Employer’s Question: Changes to flexible working requests

05 Oct 2021

Q          When will my staff be able to demand that they be allowed to work from home?

The consultation is at an early stage.  Although reference is made to the fact that 47% of the workforce was working from home in April 2020, the consultation looks at the issue of flexible working more broadly.


Q         I have read that one of the changes is that rather than waiting for six months into employment before making a request, employees will be able to make the request when they start in a new role. Does that mean that they can make the request at the point of application and interview?

In practice a candidate can already do this, and employers should consider such a request fairly – a candidate may have a claim if they are refused  and/or no consideration is given to their request at that point.  It is not clear whether the proposals being made will mean that the employee can only make the request once they have actually started in the role.  

Q         Why not make the candidate make the request at the time of applying for the role.

It might be thought that it would be less disruptive for any request to be made as part of the application process – since at that time the employer can consider other candidates in terms of potential job share or other arrangements.  That would prompt the approach of highlighted at the time of advertisement whether a role can be carried out on a job share/part time/flexible basis.  However, the consultation document makes clear that the Government does not favour this approach.


Q         What is wrong with the current framework?

It isn’t entirely clear from the consultation document what underpins the government thinking here. There are references to the fact that there is a desire to make good on the manifesto pledge of ‘Building Back Better’, and also that there should be ‘genuine two-sided flexibility’. What the consultation does emphasise is that flexible working (which currently most people consider by reference to hours and place of work) should be looked at more broadly and also include part time working, job sharing, compressed hours, flexitime, annualised hours, staggered hours, and phased retirement.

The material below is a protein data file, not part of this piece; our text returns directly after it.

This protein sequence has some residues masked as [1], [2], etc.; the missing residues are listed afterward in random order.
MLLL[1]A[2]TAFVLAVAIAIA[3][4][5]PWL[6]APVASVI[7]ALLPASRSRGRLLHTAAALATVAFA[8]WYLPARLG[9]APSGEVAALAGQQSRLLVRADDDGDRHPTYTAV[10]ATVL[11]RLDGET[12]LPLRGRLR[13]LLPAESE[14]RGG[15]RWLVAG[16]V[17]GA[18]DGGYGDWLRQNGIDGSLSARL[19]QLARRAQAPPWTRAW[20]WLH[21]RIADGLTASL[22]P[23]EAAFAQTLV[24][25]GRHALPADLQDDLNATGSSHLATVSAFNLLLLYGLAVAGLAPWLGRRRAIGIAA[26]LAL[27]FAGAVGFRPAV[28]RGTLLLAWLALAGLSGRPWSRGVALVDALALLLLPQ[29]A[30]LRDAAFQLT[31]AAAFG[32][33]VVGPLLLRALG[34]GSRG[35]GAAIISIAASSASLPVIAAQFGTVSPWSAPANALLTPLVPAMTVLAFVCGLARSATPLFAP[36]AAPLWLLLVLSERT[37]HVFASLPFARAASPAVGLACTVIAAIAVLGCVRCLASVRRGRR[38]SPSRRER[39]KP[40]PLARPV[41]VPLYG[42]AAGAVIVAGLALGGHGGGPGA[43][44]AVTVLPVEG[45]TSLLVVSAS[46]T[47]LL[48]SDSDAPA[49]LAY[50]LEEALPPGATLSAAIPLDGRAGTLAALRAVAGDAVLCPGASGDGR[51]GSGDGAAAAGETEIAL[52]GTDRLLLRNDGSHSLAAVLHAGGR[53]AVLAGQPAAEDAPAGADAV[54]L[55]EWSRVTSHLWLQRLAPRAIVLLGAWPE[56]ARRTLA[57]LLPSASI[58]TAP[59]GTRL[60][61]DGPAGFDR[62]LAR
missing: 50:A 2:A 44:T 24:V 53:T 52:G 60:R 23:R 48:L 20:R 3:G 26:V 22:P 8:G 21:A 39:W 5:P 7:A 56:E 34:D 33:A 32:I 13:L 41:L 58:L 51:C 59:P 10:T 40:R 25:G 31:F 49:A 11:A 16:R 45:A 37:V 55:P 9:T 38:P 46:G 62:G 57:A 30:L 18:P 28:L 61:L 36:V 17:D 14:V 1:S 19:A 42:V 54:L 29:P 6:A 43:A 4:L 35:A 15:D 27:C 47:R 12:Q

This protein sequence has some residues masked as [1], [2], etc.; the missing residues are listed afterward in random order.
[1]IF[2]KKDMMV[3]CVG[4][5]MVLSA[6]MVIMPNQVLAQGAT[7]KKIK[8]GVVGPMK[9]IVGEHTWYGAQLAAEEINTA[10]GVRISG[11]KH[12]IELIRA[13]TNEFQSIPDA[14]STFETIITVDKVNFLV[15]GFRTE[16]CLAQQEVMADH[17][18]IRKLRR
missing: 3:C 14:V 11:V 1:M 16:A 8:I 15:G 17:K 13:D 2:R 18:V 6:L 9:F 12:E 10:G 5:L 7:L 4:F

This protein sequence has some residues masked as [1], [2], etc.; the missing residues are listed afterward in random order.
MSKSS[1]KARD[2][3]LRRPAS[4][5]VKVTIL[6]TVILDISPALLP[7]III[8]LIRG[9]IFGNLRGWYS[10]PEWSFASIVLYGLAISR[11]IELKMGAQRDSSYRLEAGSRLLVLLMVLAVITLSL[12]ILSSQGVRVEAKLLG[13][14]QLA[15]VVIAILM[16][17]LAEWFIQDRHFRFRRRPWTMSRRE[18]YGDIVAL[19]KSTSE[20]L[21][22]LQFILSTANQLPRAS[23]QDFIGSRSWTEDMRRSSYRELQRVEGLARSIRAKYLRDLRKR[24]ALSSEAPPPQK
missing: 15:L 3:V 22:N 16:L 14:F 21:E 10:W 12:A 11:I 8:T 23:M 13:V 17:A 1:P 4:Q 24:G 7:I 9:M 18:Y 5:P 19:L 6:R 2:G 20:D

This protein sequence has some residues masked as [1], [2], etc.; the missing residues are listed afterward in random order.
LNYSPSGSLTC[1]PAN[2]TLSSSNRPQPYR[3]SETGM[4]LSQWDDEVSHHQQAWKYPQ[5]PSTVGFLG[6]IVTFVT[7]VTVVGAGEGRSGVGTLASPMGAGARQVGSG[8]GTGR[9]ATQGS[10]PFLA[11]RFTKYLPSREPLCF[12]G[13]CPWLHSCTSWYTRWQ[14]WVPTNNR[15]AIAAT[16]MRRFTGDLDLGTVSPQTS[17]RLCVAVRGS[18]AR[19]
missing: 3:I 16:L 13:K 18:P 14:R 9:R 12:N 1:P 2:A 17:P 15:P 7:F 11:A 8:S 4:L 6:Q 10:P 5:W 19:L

Q         What are the other proposals?

The proposals are framed more around areas where there might be revision to the current scheme:
  • Whether the current eight business reasons for refusing a request remain valid.  This is an interesting suggestion given that the consultation document refers to the statistic that only 9% of requests under the current statutory scheme are refused.  The reason for review appears to be that employees have as a matter of fact worked remotely;
  • Requiring the employer to suggest an alternative if the employee’s request is refused – many employers already do this, mindful of the rigour with which an Employment Tribunal will assess the grounds of a refusal.  The consultation document refers the intention behind the change as encouraging less of a binary approach (presumably by employers);
  • Revising the administrative process.  The two areas are whether employees should continue to be limited to only one request in a 12 month period, and whether three months is too long a period for an employer to respond.  The 12 month ‘window’ only applies to claims under the statutory scheme – employers can be faced by more frequent requests and still have to deal with them. The practical reality faced by many employers is that requests are made outside of the statutory framework, and that refusal of or failure properly to consider those ‘additional’ requests can still give rise to a grievance and/or discrimination claim.   In terms of the response time, three months is perhaps too long given that the legislation has been in place for the best part of 20 years.  Four to six weeks might be sufficient with the proviso that an employer may be allowed extra time if the can show exceptional circumstances; and
  • Permitting requests for a temporary arrangement.  Again, the current legislation permits this, but the consultation document refers to this being largely under-utilised.

Q         When will the final changes be published?

There is no time-scale specified.  The consultation closes on 1 December 2021.  For those wanting to make their views known, it can be accessed here.


If you have an flexible working enquiry or would like to discuss the issues raised in the above Q&A further, please get in touch with your usual employment contact at DMH Stallard or with Rustom Tata by email or by phone on 020 7822 1590.

Further reading

The consumer power shift - CMA reforms on the horizon

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Changes to the way litigation claims are run are on the horizon. Simon Elcock explains the growing significance of fixed costs.
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